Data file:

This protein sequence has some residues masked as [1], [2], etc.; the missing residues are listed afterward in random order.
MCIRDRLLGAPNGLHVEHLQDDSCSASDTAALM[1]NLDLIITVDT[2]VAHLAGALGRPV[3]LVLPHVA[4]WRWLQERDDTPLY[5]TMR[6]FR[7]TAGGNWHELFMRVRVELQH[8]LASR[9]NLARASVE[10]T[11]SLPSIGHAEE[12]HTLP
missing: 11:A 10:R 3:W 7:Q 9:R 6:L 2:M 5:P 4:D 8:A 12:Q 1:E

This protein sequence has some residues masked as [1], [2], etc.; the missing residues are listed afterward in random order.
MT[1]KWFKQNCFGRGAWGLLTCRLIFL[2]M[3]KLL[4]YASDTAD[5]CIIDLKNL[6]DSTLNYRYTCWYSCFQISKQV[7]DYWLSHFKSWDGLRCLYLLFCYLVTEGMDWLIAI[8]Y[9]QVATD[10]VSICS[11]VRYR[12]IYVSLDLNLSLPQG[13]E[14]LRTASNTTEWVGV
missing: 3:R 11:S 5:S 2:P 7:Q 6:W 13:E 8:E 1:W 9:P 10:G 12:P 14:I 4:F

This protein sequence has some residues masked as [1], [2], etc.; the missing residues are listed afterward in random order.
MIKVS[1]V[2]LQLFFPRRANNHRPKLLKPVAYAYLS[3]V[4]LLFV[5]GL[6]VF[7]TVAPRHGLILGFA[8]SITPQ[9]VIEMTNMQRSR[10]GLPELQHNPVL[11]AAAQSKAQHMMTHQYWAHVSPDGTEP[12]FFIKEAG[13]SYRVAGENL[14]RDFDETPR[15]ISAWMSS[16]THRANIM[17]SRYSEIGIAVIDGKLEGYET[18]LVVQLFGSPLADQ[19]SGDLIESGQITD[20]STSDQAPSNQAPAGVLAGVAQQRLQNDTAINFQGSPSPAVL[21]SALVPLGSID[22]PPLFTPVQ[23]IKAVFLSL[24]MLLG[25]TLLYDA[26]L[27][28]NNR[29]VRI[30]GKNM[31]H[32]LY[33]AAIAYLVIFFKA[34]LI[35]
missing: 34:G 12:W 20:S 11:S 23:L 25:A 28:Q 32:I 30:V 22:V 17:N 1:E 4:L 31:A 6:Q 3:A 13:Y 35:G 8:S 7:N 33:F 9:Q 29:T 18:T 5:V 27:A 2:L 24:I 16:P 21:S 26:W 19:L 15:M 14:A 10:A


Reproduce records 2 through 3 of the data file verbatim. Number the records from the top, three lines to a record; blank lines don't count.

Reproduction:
This protein sequence has some residues masked as [1], [2], etc.; the missing residues are listed afterward in random order.
MT[1]KWFKQNCFGRGAWGLLTCRLIFL[2]M[3]KLL[4]YASDTAD[5]CIIDLKNL[6]DSTLNYRYTCWYSCFQISKQV[7]DYWLSHFKSWDGLRCLYLLFCYLVTEGMDWLIAI[8]Y[9]QVATD[10]VSICS[11]VRYR[12]IYVSLDLNLSLPQG[13]E[14]LRTASNTTEWVGV
missing: 3:R 11:S 5:S 2:P 7:Q 6:W 13:E 8:E 1:W 9:P 10:G 12:P 14:I 4:F

This protein sequence has some residues masked as [1], [2], etc.; the missing residues are listed afterward in random order.
MIKVS[1]V[2]LQLFFPRRANNHRPKLLKPVAYAYLS[3]V[4]LLFV[5]GL[6]VF[7]TVAPRHGLILGFA[8]SITPQ[9]VIEMTNMQRSR[10]GLPELQHNPVL[11]AAAQSKAQHMMTHQYWAHVSPDGTEP[12]FFIKEAG[13]SYRVAGENL[14]RDFDETPR[15]ISAWMSS[16]THRANIM[17]SRYSEIGIAVIDGKLEGYET[18]LVVQLFGSPLADQ[19]SGDLIESGQITD[20]STSDQAPSNQAPAGVLAGVAQQRLQNDTAINFQGSPSPAVL[21]SALVPLGSID[22]PPLFTPVQ[23]IKAVFLSL[24]MLLG[25]TLLYDA[26]L[27][28]NNR[29]VRI[30]GKNM[31]H[32]LY[33]AAIAYLVIFFKA[34]LI[35]
missing: 34:G 12:W 20:S 11:S 23:L 25:A 28:Q 32:I 30:V 22:V 17:N 1:E 4:L 31:A 6:Q 3:A 13:Y 35:G 8:S 7:N 33:F 9:Q 29:T 18:T 5:V 27:A 2:L 24:I 16:P 21:S 26:W 19:L 15:M 14:A 10:A